Monthly Archives: November 2009

Emergency Machining

I recently had a long conversation with Brad Ohlemacher of EMC Precision Machining, the new name and incarnation of an Acme screw machine shop in the Cleveland area, called Elyria Machine Corporation. Brad and his brother Jeff are two of the most studious and innovative job shop owners I know, constantly attending seminars, conferences and learning from proponents of the black art of plant productivity. These guys are always on a mission to make their company not just profitable but a group with an identity and team spirit.

Brad and Jeff utilize Verne Harnish’s Rockefeller habit of the morning huddle to stoke the production fire at the start of the day. Brad told me that they are intrigued by a peer rating approach to filter the chaff from their staff as they continue their relentless push for manufacturing brilliance.

I asked Brad if his desire to build a gem in the contract machining world would ultimately be thwarted by the ubiquitous bidding process which continually pushes prices lower and margins to zero. He says his firm’s answer is to position itself as the company you call in a crisis. By continually honing their skills in the just-in-time world and machining creativity Brad feels EMC has found a niche market where price is not the primary determinant. When a company is down because a supplier just went Chapter Seven, or they had a fire, or a dog ate their software, the Ohlemachers want to be Batman to the rescue. If their plan comes to fruition, the company name, EMC, would become synonymous with “emergency-manufacturing-capability.” It is an audacious effort but it plays to the strengths of flexibility and teamwork they have been working on for years.

Brad told me that the company was started by his grandfather, who began the business by repairing potato harvesters out in the fields to rescue farmers’ crops after a machinery breakdown.
EMC is returning to its roots.

Question: Can a job shop attain pricing power?

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Howie Long GM’s Hero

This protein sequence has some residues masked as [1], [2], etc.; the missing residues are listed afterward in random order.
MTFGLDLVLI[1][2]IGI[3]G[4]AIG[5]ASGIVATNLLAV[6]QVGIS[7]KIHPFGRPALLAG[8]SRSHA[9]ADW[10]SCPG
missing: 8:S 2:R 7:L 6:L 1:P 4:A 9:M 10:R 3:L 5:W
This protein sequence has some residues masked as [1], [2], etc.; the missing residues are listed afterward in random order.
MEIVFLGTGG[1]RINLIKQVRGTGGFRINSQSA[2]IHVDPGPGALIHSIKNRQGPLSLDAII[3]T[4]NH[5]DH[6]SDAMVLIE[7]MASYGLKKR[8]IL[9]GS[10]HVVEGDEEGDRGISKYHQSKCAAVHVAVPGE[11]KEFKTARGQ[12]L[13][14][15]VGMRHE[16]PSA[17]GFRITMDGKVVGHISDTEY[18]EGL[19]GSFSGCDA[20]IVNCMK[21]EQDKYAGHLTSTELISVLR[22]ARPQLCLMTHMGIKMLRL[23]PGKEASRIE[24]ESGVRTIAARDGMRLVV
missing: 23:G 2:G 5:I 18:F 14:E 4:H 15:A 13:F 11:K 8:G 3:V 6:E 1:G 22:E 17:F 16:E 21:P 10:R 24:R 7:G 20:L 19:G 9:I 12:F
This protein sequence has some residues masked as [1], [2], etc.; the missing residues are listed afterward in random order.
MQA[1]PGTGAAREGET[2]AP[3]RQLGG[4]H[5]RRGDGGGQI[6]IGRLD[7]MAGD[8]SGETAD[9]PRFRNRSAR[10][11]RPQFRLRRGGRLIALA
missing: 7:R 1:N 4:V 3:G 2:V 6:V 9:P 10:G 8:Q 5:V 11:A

Call me crazy, but General Motors’ shift in advertising from the pathetic Chevrolet and Apple Pie image campaign to a frontal assault on Honda and Toyota, using specs like fuel economy and vehicle value protection, is giving the company real credibility. Howie Long, ex-football bully is a curious choice as the face of the Chevybrand, but no more weird than Mike Rowe of Dirty Jobs by Ford. The tribute film to Howie Long below proclaims that he was as brutal as caveman on the field. John Madden is quoted, lauding Long’s exceptional toughness, and another commentator is quoted saying, “Howie Long’s greatest asset was his insecurity. He always was trying to prove that he was [good].” GM is now trying to personify itself as a fighter with something to prove, and now it’s finally doing it smartly.

All of a sudden GM and Ford look like the aggressors—shrewd aggressors—while the Japanese brands are backpedaling into the pocket. I guess we just had to move the Federal bureaucrats to Detroit to push General Motors into fighting shape.

Question: Does Howie Long make you want to buy a GM Vehicle?

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Is Risk Averse Risky?

I had a long talk today with Miles Free of the Precision Machined Products Association (PMPA). Miles has heavy experience in understanding the technical problems machining companies have in the hostile world of perfect competition which relentlessly drives prices down for even the most proficient contract shops.

Quality and delivery are just the price of admission to the poker game of job shop survival.

In Miles’ view, the blood sport of contract machining makes the participants risk averse to a fault in venturing out of their area of expertise—making parts. The bidding process they live in everyday is unforgiving of even the smallest goof-up.

A missed tolerance, a botched UPS shipment, shoddy material and a dozen other possible missteps can kill a job and sabotage a relationship.

With this view of the business world it is completely understandable that metalworking folk do not want to try crazy new ideas or develop their own products. The world they live in is endlessly demanding, but at least it is the devil they know.

The sad fact is that with global competition and free flowing machining expertise it is an excruciatingly hard time to make money in contract work.